The nauseous remnants of all worldly grandeur,
And gaping wide in sad expectancy
Of some new victim from our falling house.
-Hadst thou, Anselmo, in that hour beheld me
Sinking to earth, thou surely would'st have deem'd
Some foul and secret guilt had bade these terrors
Brood o'er my sleepless bead.' P. 11,

The ill omened reflexions of the archbishop are interrupted by the annunciation of the arrival of Manfred, prince of Benevento, from a successful expedition against the pagans. Manfred next enters to view with Guiscard, a youth intrusted to him by Tancred, to be instructed in the military art. In the following dialogue between these warriors, the character of Tancred is opened, and the plot begins to unfold itself.

Guisc. 'Tis said, that Nature has not form'd the heart
Of Tancred of her softest clay; in me
Behold an instance of his clemency.
Where Reggio's rocky cliffs the surge defy,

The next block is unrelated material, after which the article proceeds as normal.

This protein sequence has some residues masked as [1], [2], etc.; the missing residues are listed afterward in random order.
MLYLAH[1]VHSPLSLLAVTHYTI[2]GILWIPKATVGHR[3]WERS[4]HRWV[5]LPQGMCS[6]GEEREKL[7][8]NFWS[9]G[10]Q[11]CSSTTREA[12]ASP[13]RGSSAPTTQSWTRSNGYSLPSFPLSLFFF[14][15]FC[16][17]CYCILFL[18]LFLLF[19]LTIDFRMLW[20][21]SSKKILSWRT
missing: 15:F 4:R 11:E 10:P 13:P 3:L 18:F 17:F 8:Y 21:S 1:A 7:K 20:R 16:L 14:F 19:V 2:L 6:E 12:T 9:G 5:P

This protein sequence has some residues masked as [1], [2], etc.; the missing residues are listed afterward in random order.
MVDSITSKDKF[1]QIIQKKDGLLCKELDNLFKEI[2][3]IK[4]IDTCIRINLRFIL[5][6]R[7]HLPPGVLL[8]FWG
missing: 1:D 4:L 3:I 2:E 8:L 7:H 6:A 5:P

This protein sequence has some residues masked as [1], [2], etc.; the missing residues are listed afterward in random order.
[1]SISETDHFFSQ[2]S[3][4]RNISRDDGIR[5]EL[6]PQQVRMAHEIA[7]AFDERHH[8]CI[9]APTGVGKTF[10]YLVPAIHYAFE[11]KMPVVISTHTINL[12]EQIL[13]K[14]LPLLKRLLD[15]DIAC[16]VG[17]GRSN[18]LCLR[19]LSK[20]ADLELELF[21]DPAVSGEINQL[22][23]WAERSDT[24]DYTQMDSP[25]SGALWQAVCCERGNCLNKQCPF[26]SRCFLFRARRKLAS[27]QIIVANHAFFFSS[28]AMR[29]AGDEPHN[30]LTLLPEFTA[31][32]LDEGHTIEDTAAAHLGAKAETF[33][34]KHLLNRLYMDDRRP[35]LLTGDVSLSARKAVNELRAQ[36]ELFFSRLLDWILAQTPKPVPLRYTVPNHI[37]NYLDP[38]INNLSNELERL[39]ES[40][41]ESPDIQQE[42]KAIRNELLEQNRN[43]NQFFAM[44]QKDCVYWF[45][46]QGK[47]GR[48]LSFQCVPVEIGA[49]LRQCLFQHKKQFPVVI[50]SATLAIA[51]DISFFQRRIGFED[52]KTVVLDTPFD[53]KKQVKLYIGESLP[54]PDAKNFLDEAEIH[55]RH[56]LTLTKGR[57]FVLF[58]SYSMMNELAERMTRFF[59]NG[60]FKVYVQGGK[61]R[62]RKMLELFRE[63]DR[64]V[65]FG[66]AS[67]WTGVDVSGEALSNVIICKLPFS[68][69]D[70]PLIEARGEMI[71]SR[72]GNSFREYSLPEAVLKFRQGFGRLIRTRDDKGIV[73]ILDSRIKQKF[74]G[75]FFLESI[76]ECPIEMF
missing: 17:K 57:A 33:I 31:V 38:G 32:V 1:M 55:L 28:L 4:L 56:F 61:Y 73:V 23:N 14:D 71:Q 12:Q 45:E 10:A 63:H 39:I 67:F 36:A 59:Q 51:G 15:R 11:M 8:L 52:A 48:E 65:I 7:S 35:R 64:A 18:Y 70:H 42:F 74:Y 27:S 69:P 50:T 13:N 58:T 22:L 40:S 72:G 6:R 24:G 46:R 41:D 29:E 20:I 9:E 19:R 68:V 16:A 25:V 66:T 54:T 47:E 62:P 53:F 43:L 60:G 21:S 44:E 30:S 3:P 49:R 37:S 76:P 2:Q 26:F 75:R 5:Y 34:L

There was I found, inhumanly exposed,
(By whom, and whence, uncertain) there I lay
An infant helpless, in my cradle pent,
Left to the mercy of a rising sea.
"Twas in thạt season, in this perilous state,
Tancred espied me as he chanc'd to pass,
Just as the favouring tide, by Heaven directed,
Heaved me on shore. My plaintive cries so moved
Salerno's prince, that carefully, in his robe,
He wrapt me round, and bore me to his palace;
Where, from that moment, I have ever shared
His fatherly affection,

Manf. Tis most strange,
That on thy head the shower of Tancred's kindness
Should all be spent, and not a stream of pity
Left to assuage his people's sufferings;
That he, accustom'd to the piercing shrieks
Of tortured criminals, should turn aside
To thee, and let thy childish eloquence
Invade a breast so fenced against compassion,

Guisc. Imperious in his nature, wrong'd by those